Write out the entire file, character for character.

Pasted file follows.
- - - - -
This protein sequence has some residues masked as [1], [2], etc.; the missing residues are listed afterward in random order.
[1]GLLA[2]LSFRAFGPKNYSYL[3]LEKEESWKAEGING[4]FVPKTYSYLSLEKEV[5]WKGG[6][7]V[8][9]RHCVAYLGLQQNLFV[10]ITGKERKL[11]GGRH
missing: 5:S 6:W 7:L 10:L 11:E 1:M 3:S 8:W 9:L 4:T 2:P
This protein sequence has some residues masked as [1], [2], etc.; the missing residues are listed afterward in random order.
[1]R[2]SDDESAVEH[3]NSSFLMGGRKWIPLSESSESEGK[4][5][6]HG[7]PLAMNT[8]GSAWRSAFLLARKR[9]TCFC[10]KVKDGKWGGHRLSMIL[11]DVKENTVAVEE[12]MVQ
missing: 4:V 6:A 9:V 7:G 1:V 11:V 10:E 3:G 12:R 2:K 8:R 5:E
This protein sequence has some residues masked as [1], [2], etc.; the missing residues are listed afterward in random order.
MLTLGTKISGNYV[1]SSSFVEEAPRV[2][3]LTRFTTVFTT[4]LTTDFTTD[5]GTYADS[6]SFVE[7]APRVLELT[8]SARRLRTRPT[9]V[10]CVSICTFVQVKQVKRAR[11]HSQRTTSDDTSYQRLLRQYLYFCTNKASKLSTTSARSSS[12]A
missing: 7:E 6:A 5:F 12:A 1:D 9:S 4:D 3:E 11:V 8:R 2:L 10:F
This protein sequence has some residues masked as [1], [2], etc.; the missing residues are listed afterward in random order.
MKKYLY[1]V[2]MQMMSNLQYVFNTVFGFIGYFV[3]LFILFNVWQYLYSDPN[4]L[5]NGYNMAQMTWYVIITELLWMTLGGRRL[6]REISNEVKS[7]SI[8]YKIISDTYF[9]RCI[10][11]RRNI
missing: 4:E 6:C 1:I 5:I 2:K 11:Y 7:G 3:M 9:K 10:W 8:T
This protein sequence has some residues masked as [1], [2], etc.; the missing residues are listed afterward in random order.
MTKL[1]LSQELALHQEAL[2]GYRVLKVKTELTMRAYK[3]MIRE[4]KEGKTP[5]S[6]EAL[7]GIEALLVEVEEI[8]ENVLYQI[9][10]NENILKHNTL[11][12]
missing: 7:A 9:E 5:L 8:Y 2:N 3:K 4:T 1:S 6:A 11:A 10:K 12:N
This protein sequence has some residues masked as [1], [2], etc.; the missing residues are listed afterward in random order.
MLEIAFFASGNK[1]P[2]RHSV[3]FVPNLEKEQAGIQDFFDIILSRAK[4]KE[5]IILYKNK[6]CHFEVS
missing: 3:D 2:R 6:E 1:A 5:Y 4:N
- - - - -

This protein sequence has some residues masked as [1], [2], etc.; the missing residues are listed afterward in random order.
[1]GLLA[2]LSFRAFGPKNYSYL[3]LEKEESWKAEGING[4]FVPKTYSYLSLEKEV[5]WKGG[6][7]V[8][9]RHCVAYLGLQQNLFV[10]ITGKERKL[11]GGRH
missing: 5:S 6:W 7:L 10:L 11:E 1:M 3:S 8:W 9:L 4:T 2:P
This protein sequence has some residues masked as [1], [2], etc.; the missing residues are listed afterward in random order.
[1]R[2]SDDESAVEH[3]NSSFLMGGRKWIPLSESSESEGK[4][5][6]HG[7]PLAMNT[8]GSAWRSAFLLARKR[9]TCFC[10]KVKDGKWGGHRLSMIL[11]DVKENTVAVEE[12]MVQ
missing: 4:V 6:A 9:V 7:G 1:V 11:V 10:E 3:G 12:R 2:K 8:R 5:E
This protein sequence has some residues masked as [1], [2], etc.; the missing residues are listed afterward in random order.
MLTLGTKISGNYV[1]SSSFVEEAPRV[2][3]LTRFTTVFTT[4]LTTDFTTD[5]GTYADS[6]SFVE[7]APRVLELT[8]SARRLRTRPT[9]V[10]CVSICTFVQVKQVKRAR[11]HSQRTTSDDTSYQRLLRQYLYFCTNKASKLSTTSARSSS[12]A
missing: 7:E 6:A 5:F 12:A 1:D 9:S 4:D 3:E 11:V 8:R 2:L 10:F
This protein sequence has some residues masked as [1], [2], etc.; the missing residues are listed afterward in random order.
MKKYLY[1]V[2]MQMMSNLQYVFNTVFGFIGYFV[3]LFILFNVWQYLYSDPN[4]L[5]NGYNMAQMTWYVIITELLWMTLGGRRL[6]REISNEVKS[7]SI[8]YKIISDTYF[9]RCI[10][11]RRNI
missing: 4:E 6:C 1:I 5:I 2:K 11:Y 7:G 3:M 9:K 10:W 8:T
This protein sequence has some residues masked as [1], [2], etc.; the missing residues are listed afterward in random order.
MTKL[1]LSQELALHQEAL[2]GYRVLKVKTELTMRAYK[3]MIRE[4]KEGKTP[5]S[6]EAL[7]GIEALLVEVEEI[8]ENVLYQI[9][10]NENILKHNTL[11][12]
missing: 7:A 9:E 5:L 8:Y 2:N 3:K 4:T 1:S 6:A 11:A 10:K 12:N
This protein sequence has some residues masked as [1], [2], etc.; the missing residues are listed afterward in random order.
MLEIAFFASGNK[1]P[2]RHSV[3]FVPNLEKEQAGIQDFFDIILSRAK[4]KE[5]IILYKNK[6]CHFEVS
missing: 3:D 2:R 6:E 1:A 5:Y 4:N